So what? That gives the kernel developers an excuse to release broken software? The technical challenges behind Gnome or KDE may be much smaller than the kernel, but then, I expect that the calibre of developer on the kernel is much higher. And I expect that their level of quality control should be higher, since their product is actually more important.
As for the problem of stable APIs, I'm a believer in stable APIs. The kernel developers like to complain that stable APIs make their jobs harder, but I think the reality is that they make certain jobs harder and other jobs easier. For example, it's easier to make any change you want if the API is unstable, because you don't have to worry about compatibility. On the other hand, it's hard to work on drivers that need to work on multiple versions of the kernel, since there's an unlimited number of API revisions. It's harder to make a new module of any kind that needs to run on multiple kernel versions.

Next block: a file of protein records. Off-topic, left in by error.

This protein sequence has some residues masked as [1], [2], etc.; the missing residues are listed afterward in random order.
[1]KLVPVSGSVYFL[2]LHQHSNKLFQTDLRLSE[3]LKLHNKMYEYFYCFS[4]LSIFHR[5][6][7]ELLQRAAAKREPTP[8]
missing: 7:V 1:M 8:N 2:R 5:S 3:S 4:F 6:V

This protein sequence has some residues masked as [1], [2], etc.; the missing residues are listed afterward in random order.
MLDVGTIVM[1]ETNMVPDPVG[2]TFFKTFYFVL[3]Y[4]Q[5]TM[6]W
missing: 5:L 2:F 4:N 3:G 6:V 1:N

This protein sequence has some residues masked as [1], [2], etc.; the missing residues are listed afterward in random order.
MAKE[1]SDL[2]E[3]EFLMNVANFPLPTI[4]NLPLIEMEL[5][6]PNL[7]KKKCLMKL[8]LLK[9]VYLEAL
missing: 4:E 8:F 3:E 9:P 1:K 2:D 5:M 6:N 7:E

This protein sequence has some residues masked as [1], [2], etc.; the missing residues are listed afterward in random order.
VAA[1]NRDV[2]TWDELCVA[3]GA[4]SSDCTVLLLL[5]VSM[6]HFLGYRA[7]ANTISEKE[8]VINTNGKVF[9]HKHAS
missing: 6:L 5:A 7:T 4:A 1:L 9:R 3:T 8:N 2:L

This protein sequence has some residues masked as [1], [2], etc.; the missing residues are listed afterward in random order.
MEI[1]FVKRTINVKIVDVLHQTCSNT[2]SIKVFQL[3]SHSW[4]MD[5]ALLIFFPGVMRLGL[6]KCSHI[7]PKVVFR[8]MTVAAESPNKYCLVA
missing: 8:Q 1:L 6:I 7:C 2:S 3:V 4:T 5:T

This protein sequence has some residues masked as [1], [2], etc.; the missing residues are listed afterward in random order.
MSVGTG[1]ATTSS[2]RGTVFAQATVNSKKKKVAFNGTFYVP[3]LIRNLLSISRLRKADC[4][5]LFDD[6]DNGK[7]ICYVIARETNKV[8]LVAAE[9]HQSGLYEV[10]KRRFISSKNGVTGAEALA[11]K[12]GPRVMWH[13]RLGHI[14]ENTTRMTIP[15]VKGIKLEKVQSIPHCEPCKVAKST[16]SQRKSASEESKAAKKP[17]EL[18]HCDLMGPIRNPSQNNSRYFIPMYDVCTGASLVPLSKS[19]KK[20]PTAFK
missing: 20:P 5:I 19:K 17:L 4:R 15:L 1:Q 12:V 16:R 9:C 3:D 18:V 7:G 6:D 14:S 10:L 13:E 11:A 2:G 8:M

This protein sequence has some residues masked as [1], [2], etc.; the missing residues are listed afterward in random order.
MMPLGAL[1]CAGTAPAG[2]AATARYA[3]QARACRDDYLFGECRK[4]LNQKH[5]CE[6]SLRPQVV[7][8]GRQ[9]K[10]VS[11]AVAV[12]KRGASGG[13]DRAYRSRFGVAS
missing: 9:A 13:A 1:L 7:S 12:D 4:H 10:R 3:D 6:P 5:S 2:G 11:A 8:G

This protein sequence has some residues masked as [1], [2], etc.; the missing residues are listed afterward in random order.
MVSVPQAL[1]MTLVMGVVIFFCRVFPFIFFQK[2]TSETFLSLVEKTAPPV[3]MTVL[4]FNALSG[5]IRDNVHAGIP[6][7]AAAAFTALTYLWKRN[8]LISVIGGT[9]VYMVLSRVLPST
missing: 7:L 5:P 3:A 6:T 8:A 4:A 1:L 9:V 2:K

Anyway, the hardware API that the kernel runs on changes very slowly. The kernel has hardly any dependencies, except on itself. So any problems that are due to API flux are created by the kernel developers themselves. However, they've claimed that flexible API is how they want to work, so, fine, that's how they work.
I think the kernel process could be improved by separating the drivers into a separate project. That way we could have new drivers for old kernels, instead of having to install new kernels just to get new drivers. If we just accomplished that separation, then I bet most users would be totally happy since they could pick whatever 2.6.x works for them, and use the 2.6-series drivers to their heart's content. Most people don't need new kernels, they only need new drivers. But I won't elaborate on this since Greg KH has already flamed me about this very topic. Let's just say that I disagree with the kernel developers about their development practices.
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